Chinese developers’ sales of dollar bonds more than doubled this year, reflecting confidence the government will tolerate a sustained property boom as home prices climb at the fastest pace since January 2011.
The companies sold $17.88 billion of the notes as of Oct. 20, up from about $8 billion for the whole of 2012, according to a report by Moody’s Investors Service. The average yield on Chinese issuers’ dollar debt was 4.42 percent in 2013, less than the 5.51 percent in the previous five years, the HSBC Asian US Dollar Bond Index shows. That compares with an average of 6.03 percent for yuan-denominated corporate bonds included in the Bank of America Merrill Lynch China Corporate Index.
Billionaire Hui Ka Yan’sEvergrande Real Estate Group Ltd., China’s biggest homebuilder by sales, was among issuers this month as the Federal Reserve considers cutting stimulus that drove down U.S. borrowing costs. Appetite is being backed by Moody’s rating upgrades and data showing housing prices in the four biggest cities climbed by at least 16 percent in September. President Xi Jinping refrained from criticizing the rally in Oct. 29 comments on housing policy before a four-day Communist Party leadership meeting which ends today.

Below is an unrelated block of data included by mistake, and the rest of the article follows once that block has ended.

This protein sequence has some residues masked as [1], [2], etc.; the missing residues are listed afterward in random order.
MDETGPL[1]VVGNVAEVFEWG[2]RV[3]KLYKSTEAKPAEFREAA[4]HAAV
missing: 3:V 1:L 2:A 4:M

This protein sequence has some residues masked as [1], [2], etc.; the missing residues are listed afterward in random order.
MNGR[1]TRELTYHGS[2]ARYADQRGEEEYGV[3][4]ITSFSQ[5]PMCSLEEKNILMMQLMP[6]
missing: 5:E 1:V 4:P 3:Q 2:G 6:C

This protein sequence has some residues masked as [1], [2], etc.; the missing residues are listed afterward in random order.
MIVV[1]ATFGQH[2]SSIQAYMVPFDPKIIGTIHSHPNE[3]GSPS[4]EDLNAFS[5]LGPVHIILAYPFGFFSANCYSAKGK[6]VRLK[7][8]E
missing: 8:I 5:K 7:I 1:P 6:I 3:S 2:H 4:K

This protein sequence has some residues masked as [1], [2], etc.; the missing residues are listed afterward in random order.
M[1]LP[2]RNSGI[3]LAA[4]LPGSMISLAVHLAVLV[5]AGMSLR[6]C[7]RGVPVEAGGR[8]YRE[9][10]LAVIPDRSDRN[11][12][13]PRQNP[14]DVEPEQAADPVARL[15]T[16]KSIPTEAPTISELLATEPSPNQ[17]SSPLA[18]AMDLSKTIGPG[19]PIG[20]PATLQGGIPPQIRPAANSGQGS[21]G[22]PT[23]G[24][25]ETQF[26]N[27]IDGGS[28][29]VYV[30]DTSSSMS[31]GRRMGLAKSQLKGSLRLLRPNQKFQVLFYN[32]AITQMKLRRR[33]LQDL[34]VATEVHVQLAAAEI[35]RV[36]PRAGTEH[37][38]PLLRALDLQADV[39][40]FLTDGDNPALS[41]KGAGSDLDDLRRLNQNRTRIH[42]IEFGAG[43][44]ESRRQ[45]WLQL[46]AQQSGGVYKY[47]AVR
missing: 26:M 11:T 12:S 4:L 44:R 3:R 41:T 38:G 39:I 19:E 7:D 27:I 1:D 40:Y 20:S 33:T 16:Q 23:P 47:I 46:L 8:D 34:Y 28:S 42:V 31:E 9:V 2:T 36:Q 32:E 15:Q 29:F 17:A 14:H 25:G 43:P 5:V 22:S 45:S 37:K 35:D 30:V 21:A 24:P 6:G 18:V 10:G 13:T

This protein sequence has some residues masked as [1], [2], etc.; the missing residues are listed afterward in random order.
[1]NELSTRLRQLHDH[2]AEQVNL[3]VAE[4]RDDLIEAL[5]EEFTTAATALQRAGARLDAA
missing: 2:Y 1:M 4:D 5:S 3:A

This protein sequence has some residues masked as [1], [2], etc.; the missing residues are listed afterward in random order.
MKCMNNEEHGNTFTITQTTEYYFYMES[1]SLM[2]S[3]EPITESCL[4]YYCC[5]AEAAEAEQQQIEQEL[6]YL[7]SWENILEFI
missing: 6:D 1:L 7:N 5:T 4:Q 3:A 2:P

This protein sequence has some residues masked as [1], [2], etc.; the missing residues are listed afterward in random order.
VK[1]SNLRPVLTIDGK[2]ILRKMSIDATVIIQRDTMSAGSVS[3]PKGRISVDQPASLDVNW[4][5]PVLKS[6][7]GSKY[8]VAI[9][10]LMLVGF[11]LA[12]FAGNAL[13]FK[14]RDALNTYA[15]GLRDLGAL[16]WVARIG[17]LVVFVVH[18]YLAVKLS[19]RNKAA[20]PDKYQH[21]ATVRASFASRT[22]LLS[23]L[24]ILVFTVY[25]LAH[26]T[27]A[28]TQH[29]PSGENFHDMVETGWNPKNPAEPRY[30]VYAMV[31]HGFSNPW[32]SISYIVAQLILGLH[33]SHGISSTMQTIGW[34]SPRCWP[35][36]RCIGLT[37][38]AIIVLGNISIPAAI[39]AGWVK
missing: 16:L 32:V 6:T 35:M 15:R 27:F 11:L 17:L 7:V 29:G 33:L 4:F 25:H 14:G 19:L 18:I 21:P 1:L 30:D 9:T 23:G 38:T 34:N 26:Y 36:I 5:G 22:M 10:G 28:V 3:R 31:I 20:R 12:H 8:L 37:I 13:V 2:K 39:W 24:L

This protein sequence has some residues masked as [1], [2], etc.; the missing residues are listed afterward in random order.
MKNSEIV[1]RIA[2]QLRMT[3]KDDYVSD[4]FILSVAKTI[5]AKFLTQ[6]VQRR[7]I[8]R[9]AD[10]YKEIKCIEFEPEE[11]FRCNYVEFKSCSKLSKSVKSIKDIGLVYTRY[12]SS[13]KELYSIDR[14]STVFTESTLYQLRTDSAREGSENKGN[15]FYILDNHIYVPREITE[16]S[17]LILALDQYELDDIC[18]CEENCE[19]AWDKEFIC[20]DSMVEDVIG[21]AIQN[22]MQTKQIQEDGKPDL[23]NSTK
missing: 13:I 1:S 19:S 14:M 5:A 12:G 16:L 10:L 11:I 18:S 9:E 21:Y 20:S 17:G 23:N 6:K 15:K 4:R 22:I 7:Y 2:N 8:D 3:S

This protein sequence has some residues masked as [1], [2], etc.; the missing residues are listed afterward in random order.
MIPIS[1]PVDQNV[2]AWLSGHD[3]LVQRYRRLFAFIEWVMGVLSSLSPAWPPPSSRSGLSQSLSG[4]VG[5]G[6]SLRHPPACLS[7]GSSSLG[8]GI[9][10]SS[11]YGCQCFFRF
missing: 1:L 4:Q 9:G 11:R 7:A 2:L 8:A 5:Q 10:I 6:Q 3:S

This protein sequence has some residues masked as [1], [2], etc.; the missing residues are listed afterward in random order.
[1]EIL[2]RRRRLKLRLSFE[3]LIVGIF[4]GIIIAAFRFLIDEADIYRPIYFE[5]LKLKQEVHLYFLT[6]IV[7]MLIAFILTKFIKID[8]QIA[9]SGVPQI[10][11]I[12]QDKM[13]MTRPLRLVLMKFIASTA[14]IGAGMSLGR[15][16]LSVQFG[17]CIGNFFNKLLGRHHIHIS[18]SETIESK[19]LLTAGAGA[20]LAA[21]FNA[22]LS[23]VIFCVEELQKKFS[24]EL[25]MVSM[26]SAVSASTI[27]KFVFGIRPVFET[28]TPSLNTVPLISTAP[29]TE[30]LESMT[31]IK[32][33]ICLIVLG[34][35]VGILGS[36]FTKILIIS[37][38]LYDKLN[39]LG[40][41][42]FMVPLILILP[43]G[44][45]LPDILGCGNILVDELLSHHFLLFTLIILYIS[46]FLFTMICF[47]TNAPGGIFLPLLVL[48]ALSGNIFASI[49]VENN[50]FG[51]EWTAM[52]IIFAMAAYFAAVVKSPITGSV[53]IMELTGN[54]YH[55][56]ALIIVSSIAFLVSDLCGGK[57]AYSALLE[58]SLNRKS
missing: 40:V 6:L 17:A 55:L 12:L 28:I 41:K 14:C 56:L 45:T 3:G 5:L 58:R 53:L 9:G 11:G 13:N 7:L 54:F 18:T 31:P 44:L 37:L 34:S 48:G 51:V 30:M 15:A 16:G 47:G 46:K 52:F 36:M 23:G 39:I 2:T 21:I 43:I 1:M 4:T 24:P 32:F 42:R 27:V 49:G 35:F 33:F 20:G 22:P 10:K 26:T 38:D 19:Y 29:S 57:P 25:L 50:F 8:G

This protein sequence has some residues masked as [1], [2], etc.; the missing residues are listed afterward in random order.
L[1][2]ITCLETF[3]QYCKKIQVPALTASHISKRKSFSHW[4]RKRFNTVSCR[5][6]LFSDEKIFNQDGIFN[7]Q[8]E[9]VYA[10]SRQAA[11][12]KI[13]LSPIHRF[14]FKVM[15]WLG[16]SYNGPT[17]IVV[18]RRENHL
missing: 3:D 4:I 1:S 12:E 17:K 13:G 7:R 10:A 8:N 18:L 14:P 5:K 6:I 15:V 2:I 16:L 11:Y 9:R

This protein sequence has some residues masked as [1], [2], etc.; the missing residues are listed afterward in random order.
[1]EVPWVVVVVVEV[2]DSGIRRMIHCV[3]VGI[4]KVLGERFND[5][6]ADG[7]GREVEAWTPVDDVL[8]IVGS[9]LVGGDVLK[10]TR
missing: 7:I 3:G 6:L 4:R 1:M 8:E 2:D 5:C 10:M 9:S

“Going into November and December, we expect fundraising activities by rated developers to continue,” Kaven Tsang, a Hong Kong-based senior analyst at Moody’s, said in a Nov. 6 phone interview. “Contracted sales improved, as reflected in their interim results, so bond investors have become more interested.”
China Vanke Co. (000002), the nation’s biggest listed developer by market value, said in a Nov. 4 filing that sales in the first 10 months of this year totaled 145.85 billion yuan ($24 billion), exceeding its 2012 full-year revenue of 141.2 billion yuan. Evergrande (3333)’s contract sales in the January-October period climbed 25 percent to 91.3 billion yuan.
Evergrande, rated B1 by Moody’s, issued $500 million of bonds at 8.75 percent due 2018 on Nov. 6 to refinance existing debt, after selling $1 billion of five-year securities at the same rate on Oct. 30. Greenland Hong Kong Holdings Ltd. (337) last month sold $700 million of notes due 2016 at 4.75 percent to refinance current borrowings and fund projects.